Family History Day is November 30 at TSLA

Hunting for Ancestors Instead of Bargains on Thanksgiving Weekend

Tuesday, November 5, 2013

People who need a break from holiday shopping Thanksgiving weekend are encouraged to attend the Tennessee State Library and Archives (TSLA) “Family History Day” on Saturday, November 30. The third annual event, which is designed to introduce more people to genealogy, will include a free workshop on how to get started in researching family history.

The workshop will be held from 9:30 a.m. until 10:30 a.m. in the TSLA auditorium, which is located at 403 Seventh Avenue North, directly west of the State Capitol in downtown Nashville. Trent Hanner, a reference librarian at TSLA, will provide an overview of records that are available at TSLA and how to navigate through the various databases.

"Learning about family history can be a rewarding and moving experience," Secretary of State Tre Hargett said. "This workshop will provide valuable information for people who have always wanted to learn more about their family histories, but didn’t know how to begin."

Although the event is free, reservations are required because seating in the auditorium is limited. To make a reservation, call (615) 741-2764 or e-mail

Although parking in front of the TSLA building is limited due to construction, there is plenty of additional parking behind the building.

Friends of Moccasin Bend Lecture Monday, October 5th

On Monday, October 5, 7- 8:00 PM, Dr. Adam King will give a presentation entitled “Gradiometers, Mounds and Copper Plates: Piecing Together a History of the Etowah Site.” His presentation is sponsored through a partnership between the Department of Sociology, Anthropology, and Geography at the University of Tennessee at Chattanooga and the Friends of Moccasin Bend. This is the second ... (click for more)

Soddy Daisy Group Forms Historical Association

A group of local area citizens has formed a new organization, the Soddy, Daisy and Montlake Historical Association. The new association plans to preserve and display the unique histories of these North Hamilton County communities.      The Soddy, Daisy and Montlake communities have made contributions to the history of Hamilton County and the state of Tennessee ... (click for more)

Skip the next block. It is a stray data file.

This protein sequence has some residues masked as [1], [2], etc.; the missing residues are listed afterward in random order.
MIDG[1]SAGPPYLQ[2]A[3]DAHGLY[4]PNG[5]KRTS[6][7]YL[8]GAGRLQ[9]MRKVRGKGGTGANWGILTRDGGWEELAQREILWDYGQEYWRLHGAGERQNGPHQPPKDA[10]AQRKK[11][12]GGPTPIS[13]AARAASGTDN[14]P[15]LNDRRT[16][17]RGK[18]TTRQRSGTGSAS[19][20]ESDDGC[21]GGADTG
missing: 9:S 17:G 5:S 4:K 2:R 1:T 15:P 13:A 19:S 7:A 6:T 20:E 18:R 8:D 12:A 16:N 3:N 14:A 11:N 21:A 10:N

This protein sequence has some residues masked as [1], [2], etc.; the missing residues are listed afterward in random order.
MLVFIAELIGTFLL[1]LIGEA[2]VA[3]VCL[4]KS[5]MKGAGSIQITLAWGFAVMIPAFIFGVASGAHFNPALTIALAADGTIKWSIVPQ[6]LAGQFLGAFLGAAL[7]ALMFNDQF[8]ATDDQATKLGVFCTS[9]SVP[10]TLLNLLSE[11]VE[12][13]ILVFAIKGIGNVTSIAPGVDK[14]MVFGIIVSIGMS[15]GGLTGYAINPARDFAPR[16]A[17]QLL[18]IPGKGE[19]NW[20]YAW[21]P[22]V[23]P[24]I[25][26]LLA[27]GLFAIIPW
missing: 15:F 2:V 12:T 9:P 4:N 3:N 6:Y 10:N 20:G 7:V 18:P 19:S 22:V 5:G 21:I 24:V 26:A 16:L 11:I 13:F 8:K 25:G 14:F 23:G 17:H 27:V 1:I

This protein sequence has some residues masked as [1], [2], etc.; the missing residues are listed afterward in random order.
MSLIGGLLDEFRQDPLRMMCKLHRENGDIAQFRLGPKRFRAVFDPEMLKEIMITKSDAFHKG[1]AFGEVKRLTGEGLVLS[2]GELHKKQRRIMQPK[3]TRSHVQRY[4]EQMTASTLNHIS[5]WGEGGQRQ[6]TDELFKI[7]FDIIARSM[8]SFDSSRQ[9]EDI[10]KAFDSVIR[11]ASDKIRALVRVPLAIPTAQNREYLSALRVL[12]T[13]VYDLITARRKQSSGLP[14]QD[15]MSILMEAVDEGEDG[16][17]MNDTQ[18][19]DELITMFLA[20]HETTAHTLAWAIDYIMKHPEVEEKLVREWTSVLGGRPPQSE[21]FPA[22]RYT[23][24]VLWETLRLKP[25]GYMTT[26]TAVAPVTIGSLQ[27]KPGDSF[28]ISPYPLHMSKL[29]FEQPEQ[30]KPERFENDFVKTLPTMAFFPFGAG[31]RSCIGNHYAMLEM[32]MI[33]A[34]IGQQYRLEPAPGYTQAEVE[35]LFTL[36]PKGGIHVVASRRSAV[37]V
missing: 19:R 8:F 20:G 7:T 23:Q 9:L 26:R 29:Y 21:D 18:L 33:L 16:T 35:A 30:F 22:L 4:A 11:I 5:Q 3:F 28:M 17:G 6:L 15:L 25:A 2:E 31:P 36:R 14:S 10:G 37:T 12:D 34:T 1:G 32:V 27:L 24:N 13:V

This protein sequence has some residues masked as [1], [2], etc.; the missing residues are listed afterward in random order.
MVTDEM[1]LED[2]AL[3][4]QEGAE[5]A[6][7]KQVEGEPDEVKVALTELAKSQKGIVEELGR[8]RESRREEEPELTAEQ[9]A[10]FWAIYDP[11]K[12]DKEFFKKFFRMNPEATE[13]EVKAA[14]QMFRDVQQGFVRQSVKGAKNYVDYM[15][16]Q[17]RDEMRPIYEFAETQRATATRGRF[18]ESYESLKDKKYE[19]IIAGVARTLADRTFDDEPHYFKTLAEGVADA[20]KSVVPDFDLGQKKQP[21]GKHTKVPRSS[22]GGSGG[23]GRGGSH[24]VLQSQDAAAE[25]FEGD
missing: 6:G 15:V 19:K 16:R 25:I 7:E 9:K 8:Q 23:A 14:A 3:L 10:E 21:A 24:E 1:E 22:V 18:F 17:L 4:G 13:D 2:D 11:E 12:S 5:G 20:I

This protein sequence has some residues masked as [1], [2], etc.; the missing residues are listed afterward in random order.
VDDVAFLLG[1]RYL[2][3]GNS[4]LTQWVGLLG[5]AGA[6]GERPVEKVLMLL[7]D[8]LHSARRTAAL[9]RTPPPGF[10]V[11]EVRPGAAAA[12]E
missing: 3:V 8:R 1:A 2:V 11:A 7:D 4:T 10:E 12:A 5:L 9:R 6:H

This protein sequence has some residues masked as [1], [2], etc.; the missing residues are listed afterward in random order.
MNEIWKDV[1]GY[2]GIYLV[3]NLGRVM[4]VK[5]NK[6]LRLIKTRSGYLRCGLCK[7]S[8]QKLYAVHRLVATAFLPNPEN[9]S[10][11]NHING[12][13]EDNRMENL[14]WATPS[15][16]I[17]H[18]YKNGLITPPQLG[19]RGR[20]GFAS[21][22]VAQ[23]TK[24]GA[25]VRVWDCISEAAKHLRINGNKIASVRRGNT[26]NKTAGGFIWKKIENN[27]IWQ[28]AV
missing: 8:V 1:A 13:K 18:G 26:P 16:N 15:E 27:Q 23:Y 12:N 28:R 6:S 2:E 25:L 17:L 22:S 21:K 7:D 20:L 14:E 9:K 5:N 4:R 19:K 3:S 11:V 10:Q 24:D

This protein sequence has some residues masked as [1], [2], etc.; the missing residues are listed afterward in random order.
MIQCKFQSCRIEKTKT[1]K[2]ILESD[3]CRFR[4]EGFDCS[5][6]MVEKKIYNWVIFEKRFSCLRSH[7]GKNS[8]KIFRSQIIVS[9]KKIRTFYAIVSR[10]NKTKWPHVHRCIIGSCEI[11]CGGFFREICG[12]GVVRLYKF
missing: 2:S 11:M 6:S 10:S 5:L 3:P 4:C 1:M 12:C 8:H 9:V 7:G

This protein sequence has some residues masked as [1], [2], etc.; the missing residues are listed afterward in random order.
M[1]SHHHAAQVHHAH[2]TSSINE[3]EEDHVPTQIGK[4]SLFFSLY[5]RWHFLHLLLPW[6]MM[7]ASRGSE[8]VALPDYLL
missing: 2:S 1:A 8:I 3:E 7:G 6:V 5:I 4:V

Planning Commission Votes 6-5 To Reject 7-Story Apartment Building On Cowart Street

After lengthy discussion on Monday before the Chattanooga-Hamilton County Regional Planning Commission, historical neighborhood advocates won a victory in the Southside area when the commission narrowly rejected a request to allow developers to build a seven-story apartment building on the 1200 block of Cowart Street.   The Belle Investment Co. & BYD Coward, ... (click for more)

Charges Upgraded Against Avery To Murder After Victim of Chair Leg Attack At Moccasin Bend Dies

Charges have been upgraded to murder against Leviticus Avery, 37, after a man he allegedly attacked with a chair leg has died. Avery initially was charged with aggravated assault and attempted first-degree murder in the incident last Thursday at the Moccasin Bend Mental Health facility. Kevin Green, 38, remained in critical condition until he died. He was struck in ... (click for more)

Ole Man River Just Keeps Rollin

Citizens are hearing yet another new chapter in Chattanooga’s 21st Century Riverfront concrete repair saga. It seems it will require more repair, more delays and more tax dollars to do it. When will it end? Construction of the Riverfront concrete structures began in 2003. Before it was finished, designers, engineers, contractors, Public Works officials, Mayor Littlefield and ... (click for more)

Roy Exum: It Was Our Tool Shed

Some said the huge beams had been soaking in creosote for two or three years when the men finally stacked them to dry. They were long, about 20 feet each, and thick – maybe eight inches. I remember they were 14 inches wide but the biggest thing I remember was that it was the ugliest lumber I ever saw. They cured the beams for one entire hot summer in the Tool Shed, a huge building ... (click for more)